By Stanley Olisa
This would be my initial strategic communications salvo for 2021, and it dwells on a concept germane to an impactful public relations practice – the stakeholders. As a PR practitioner, the earlier you understand that you’re a middleman between an organisation or a brand and its audiences or stakeholders, the better for you. And your ability to understand the peculiarities of each stakeholder group is directly proportional to whether your communication efforts will be effectual or not.
Let’s leave PR a bit and briefly talk about simple interpersonal communication, like a public speaking context. In public speaking classes, we’re taught, emphatically, to always plan our presentations, and an integral part of such planning requires a thorough understanding of your audience and the key parameters that define them. It is believed that taking cognisance of these variables will help make your speech more effective. This basic communication truth also applies to public relations – just that it’s more complex and reflects a bigger scope.
Make no mistakes – your stakeholders are the people upon whom the success or otherwise of your brand is incumbent. The nature of your relationship with them can either make or mar your brand. Also known as publics, these are people who interact with your brand in one way or the other. Not managing them aptly spells doom for your organisation’s fortunes. Each stakeholder group has its defining characteristics, expectations and challenges, and as a PR practitioner, it is expected that you master the art of managing each group, speaking the language they understand, aligning expectations with your corporate goals and ensuring cordiality between the group and your organisation.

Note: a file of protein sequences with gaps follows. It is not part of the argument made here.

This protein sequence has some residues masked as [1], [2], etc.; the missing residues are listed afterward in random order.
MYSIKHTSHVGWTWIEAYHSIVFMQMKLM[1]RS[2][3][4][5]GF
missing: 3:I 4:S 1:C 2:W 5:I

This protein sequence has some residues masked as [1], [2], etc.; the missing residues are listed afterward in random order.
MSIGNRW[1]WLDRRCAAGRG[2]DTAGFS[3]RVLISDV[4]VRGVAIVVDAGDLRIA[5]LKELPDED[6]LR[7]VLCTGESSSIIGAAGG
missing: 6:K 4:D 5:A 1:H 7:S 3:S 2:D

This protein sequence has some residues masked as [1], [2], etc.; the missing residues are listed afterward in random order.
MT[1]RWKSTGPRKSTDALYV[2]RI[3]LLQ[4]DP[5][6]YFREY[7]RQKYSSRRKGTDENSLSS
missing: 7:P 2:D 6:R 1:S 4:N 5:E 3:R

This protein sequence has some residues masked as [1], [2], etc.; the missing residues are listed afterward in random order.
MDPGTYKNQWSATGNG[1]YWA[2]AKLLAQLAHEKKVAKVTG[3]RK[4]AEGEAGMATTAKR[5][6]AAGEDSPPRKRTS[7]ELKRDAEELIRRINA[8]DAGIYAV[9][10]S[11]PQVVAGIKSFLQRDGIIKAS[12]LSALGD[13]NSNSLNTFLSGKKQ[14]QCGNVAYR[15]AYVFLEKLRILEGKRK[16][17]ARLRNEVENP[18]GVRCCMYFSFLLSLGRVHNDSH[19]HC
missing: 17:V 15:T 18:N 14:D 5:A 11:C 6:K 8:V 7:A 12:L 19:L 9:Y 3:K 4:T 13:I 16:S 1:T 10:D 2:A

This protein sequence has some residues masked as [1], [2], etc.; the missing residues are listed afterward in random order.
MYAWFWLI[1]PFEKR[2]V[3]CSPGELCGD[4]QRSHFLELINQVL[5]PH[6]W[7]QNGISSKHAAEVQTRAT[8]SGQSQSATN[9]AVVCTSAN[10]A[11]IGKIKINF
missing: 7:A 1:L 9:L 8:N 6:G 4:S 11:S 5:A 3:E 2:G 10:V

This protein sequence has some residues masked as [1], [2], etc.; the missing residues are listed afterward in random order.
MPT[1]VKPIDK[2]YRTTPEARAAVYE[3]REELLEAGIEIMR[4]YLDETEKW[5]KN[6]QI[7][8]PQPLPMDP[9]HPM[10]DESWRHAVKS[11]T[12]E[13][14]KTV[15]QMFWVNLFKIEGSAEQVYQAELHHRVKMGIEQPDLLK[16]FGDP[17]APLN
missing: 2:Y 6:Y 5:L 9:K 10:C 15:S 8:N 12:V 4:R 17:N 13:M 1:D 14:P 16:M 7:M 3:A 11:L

Many corporate crises have erupted from cracks or lapses in this organisation-stakeholder relationship. The PR specialist should be able to tell when this relationship is beginning to go south and when dissonance set sails. You’ll see the pointers and when you do, you investigate the source of the issue and develop a stakeholder engagement plan apropos to the concerned stakeholder group.
The stakeholders differ from organisation to organisation but your stakeholders’ chart will embody both internal and external stakeholders such as employees, shareholders, regulatory agencies, government, suppliers/vendors, customers, professional/trade unions, media, host community etc. Do not dismiss or relegate any of them – they are all critical to the existence of your organisation. And building and maintaining mutual lines of understanding with each group requires peculiar tactics. In this lies the value of public relations – being able to get both the organisation and its stakeholders on the same page consistently. It guarantees organisational success and growth. If you’re able to achieve this over time, it’s proper to describe you as a successful PR practitioner, for PR is, essentially, the science and art of creating bridges of rapport and managing relationships so that interests, expectations and objectives of the organisation and its stakeholders will exist in alignment. The PR professional creates a common ground for multiple interests to thrive for the good of all entities involved. So, your task is not limited to perception management but also managing stakeholders to ensure a supportive behaviour is always elicited from them.